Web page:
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The latest news about the NTGRC.
North Texas Garden Railroad Club

NTGRC News

2018 Club Calendar

Sep - Fall Plano Train Show
Oct - Dave and Cindy Valdez
Nov - OPEN
Dec - Christmas Party Lane & Brenda Haviland

2019 Club Calendar

Jan - Plano Winter Train Show

Details at www.ntgrc.org

NTGRC Events Update

September


Fall has arrived in North Texas!  And finally, so has the September Newsletter. (Yes I know it's much later than normal.)  While meteorologists use a definition based on Gregorian calendar months, with autumn being September, October, and November, the autumnal equinox (the date when the amount of nighttime and daytime (sunlight) are roughly equal to each other) occurred on September 22nd at 8:54 P.M. CDT.  But since football season is now in full swing, and the State Fair of Texas opens on September 28th, I think we can safely assume that the warm temperatures of summer are past and cooler weather is on the way.  The warmer temperatures did not deter the Club’s support for Clark Gardens however, as our members helped to upgrade their existing outdoor layout, as well as running our trains for their annual Model Train Show over the Labor Day weekend.   Read on to find out what was done in Mineral Wells, as well as the activities for our next September event – the Fall Plano Train Show.
 



The President’s Car

By Thomas Lytle

Clark Garden’s Train Run



The Club did its annual Labor Day weekend Train Run at Clark Gardens in Mineral Wells.  We had a great turn-out for set-up and tear-down.  Lots of track time was available to run trains as many time slots did not fill.  It was just tad bit warm and the humidity could have been a little bit lower for comfort, but all seemed to survive.  We went to a no host dinner at the Mesquite Pit BBQ and Grill in Mineral Wells.  Oh my Gosh, they had a new hors d'oeuvre called Armadillo Eggs.  I filled up with two of those and two sausage discs and one hundred and one glasses of cold water.  I ended up taking my smoked sausage dinner home.  Made three great sides to breakfast on Monday, Tuesday and Wednesday.  Speaking of breakfast, many of us stayed at the Best Western.  Those who listened to their great and fearless leader (me) and made reservations really early got $59.00 a night reservation.  One club member waited until the last minute and paid $79.00 for Friday night but when a room opened up for Saturday, they wanted (hold on) $199.00 for one night.  (prices are computer generated by corporate and local management has little or no control of them - so I was told).  I have already made my reservations for 2019.  Please do the same - you can always cancel.  Call the hotel directly:  940 325-2270.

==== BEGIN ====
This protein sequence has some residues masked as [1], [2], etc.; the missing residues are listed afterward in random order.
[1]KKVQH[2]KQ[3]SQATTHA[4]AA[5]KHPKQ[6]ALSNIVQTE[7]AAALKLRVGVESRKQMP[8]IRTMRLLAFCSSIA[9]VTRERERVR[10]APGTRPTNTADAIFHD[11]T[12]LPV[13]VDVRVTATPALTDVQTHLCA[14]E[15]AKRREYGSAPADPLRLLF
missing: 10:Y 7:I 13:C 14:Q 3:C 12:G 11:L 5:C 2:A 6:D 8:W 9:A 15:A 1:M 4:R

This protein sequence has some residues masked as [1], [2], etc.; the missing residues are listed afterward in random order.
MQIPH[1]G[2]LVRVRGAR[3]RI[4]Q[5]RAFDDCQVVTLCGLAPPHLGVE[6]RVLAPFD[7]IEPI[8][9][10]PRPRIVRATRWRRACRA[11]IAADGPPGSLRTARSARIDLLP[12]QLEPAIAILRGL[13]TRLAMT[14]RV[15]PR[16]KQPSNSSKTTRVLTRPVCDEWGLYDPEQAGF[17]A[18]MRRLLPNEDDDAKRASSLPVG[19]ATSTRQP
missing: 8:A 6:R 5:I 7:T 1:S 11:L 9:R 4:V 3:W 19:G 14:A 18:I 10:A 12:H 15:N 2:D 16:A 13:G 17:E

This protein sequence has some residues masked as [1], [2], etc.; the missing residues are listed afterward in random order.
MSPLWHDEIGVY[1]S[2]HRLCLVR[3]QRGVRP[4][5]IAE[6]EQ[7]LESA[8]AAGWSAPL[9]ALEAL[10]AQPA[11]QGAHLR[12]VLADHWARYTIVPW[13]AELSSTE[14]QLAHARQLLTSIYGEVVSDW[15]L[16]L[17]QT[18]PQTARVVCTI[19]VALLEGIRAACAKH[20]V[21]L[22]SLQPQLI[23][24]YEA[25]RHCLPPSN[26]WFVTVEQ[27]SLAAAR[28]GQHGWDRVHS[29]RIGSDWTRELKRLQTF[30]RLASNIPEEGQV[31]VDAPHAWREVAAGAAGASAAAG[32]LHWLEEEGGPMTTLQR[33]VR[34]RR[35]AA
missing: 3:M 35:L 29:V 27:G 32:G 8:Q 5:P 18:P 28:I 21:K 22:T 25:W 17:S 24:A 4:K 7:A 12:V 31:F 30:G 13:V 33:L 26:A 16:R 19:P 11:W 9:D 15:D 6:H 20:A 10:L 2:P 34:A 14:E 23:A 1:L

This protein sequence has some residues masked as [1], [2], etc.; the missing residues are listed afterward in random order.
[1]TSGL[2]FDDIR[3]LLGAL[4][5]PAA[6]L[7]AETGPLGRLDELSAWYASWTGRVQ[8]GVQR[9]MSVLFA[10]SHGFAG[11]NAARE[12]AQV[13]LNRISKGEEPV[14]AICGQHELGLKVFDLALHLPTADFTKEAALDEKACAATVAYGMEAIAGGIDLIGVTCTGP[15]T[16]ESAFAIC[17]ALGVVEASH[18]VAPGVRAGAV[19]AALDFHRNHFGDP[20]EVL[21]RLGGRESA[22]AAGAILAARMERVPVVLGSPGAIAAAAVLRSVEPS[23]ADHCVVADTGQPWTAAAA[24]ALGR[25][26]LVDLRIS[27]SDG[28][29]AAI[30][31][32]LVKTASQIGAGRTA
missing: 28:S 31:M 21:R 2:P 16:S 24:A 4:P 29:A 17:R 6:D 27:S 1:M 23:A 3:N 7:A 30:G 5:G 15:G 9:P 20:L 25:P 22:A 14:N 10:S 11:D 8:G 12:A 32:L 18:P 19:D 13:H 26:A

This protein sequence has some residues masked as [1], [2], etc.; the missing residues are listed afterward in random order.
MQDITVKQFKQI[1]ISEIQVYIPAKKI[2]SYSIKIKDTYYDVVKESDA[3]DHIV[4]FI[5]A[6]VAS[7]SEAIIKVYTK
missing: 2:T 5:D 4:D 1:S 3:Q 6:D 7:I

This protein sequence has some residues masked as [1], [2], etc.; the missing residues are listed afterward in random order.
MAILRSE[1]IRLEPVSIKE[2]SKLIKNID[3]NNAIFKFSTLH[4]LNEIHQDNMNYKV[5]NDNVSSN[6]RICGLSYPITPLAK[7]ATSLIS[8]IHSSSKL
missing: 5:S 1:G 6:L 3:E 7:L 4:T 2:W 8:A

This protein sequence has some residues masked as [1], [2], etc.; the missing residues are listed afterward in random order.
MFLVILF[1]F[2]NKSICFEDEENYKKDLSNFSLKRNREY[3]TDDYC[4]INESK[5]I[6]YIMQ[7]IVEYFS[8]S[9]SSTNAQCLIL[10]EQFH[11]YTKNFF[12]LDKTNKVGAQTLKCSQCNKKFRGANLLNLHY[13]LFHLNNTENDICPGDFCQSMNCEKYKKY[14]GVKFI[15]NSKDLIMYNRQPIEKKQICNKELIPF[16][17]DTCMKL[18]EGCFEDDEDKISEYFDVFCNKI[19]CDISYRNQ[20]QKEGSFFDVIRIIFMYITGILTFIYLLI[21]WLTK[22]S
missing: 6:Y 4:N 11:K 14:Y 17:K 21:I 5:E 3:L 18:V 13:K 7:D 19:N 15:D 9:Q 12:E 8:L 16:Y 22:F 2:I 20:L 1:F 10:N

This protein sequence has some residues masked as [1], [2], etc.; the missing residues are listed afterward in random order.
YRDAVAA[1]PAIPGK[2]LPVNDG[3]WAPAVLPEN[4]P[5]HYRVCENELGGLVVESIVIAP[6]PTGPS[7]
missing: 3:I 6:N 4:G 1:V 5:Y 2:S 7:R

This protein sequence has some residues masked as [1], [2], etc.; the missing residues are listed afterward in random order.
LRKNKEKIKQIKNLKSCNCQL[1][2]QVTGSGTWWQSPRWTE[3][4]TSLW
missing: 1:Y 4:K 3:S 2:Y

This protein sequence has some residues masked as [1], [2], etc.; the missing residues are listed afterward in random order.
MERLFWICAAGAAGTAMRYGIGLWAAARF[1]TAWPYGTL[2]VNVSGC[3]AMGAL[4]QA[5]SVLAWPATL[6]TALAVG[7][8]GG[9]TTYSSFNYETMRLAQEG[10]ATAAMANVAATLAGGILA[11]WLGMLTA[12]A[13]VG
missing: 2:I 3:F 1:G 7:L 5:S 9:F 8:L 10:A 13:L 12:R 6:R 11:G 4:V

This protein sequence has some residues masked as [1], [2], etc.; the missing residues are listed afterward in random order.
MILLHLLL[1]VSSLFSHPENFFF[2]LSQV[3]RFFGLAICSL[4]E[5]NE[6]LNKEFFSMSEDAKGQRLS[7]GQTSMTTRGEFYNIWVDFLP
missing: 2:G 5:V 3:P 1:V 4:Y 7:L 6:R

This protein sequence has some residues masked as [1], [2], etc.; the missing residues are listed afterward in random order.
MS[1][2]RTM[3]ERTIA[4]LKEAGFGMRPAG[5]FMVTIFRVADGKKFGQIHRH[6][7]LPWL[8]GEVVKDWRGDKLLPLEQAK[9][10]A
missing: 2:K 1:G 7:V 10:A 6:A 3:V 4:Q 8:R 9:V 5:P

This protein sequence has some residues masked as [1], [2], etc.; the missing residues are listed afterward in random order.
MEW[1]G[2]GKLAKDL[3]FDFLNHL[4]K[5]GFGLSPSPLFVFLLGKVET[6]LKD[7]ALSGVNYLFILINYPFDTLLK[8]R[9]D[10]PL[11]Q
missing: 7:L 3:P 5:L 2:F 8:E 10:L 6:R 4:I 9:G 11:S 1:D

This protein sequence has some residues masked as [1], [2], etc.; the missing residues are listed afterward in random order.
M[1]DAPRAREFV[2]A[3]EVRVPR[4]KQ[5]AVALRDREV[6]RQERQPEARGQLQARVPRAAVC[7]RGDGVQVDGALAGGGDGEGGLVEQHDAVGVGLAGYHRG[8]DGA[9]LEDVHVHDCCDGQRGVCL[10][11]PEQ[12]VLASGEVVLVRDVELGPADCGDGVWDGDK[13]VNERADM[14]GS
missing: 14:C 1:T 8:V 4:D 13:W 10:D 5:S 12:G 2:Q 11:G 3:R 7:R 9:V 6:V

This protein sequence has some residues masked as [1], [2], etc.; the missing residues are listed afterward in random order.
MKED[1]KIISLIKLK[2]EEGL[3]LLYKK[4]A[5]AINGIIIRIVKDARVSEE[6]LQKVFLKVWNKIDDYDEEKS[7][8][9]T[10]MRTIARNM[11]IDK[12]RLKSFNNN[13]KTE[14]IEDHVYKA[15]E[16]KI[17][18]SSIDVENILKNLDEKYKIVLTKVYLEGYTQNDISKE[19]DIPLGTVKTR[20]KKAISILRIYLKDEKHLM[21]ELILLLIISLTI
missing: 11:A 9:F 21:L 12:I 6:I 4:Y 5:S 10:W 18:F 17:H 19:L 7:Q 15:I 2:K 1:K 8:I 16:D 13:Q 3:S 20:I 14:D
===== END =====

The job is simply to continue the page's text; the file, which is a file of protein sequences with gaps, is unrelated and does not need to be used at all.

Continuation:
Saturday night, all who wanted to go went to the dinner hosted by Clark Garden’s - Max Clark and his daughter and General Manager.  All enjoyed a wonderful plated and served to the table Central Mexican dinner.   Appetizers were chips and a wonderful freshly made salsa.  That was followed by two chicken and two beef Pastor seasoned tacos, refried beans and seasoned rice.  Dessert was two long Churros.  They were so big that I cut them into two pieces and slipped two of them to Ryan Reed’s plate.  That boy worked very hard and must also have two hollow legs.

We accomplished a lot during the Clark Gardens set up day:  We did a complete track inventory, and re-crimped all the track joiners. We also emptied out the trailer, then blew it out, fixed loose floor tiles and refastened wood wall strips (thanks J.C. Greenlee).  We then went through storage bins and threw away junk and debris on the bottom.  I know that does not seem like a lot but it was a man hour job.  While this was going on, the  carpet for our layout was laid and vacuumed.

Then we started to set out track and have a wonderful two days of comradery and train run time.  Below are some pictures of our layout at the Garden's large tent.


Track Inventory.









Coming up next weekend is the Fall Plano Train Show. Click HERE for details. The Rail sign-up sheet has been released via email so please sign up if you would like a time to run your trains.  After set-up on Friday September 28th, there will be a no host dinner at the Bavarian Grill.  This will be an open menu with the club receiving a 20% discount.  Food will be brought out as it becomes available (the order will be turned in at one time for all seated-on time) by runners so that it is still hot.  DO NOT WAIT FOR ALL TO BE SERVED.  Dig in and enjoy. Dinner will be approximately 5:30 PM.  I will make reservations based upon the number of members that reply that they would like to attend.  The dinner is open to all members whether you help set up or not.  We know that some of you still are gainfully employed.